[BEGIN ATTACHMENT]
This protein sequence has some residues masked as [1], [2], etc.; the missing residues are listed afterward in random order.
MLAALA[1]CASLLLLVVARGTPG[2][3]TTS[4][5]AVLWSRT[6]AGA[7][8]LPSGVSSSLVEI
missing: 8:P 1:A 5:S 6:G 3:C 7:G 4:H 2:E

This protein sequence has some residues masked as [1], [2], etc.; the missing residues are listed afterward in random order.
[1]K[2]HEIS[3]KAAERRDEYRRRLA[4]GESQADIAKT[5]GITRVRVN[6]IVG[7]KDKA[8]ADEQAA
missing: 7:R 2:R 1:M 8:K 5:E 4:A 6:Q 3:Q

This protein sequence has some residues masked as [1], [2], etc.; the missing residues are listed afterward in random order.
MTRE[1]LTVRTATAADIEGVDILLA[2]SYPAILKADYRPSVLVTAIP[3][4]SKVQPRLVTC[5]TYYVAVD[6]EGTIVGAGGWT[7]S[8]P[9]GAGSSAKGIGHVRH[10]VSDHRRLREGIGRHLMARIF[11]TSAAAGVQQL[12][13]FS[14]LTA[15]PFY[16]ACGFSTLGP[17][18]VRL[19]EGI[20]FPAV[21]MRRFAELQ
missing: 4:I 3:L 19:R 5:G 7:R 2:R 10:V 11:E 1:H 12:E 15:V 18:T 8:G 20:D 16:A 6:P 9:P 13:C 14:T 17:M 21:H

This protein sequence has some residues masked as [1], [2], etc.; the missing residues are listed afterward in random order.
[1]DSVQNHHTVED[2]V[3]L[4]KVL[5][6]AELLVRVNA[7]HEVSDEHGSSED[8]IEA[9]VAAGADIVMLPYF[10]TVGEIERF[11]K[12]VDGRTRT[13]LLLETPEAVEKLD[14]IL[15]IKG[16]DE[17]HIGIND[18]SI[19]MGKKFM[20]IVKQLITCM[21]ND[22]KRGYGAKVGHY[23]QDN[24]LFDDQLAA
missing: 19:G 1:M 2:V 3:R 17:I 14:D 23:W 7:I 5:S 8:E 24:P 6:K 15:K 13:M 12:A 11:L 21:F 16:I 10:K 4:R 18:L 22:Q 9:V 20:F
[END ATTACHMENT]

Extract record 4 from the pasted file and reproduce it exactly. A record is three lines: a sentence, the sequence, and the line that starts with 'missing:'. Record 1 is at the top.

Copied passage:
This protein sequence has some residues masked as [1], [2], etc.; the missing residues are listed afterward in random order.
[1]DSVQNHHTVED[2]V[3]L[4]KVL[5][6]AELLVRVNA[7]HEVSDEHGSSED[8]IEA[9]VAAGADIVMLPYF[10]TVGEIERF[11]K[12]VDGRTRT[13]LLLETPEAVEKLD[14]IL[15]IKG[16]DE[17]HIGIND[18]SI[19]MGKKFM[20]IVKQLITCM[21]ND[22]KRGYGAKVGHY[23]QDN[24]LFDDQLAA
missing: 19:G 1:M 2:V 3:R 17:I 14:D 23:W 7:I 5:S 8:E 24:P 6:K 15:K 13:M 12:A 11:L 21:F 16:I 10:K 4:R 18:L 22:Q 9:V 20:F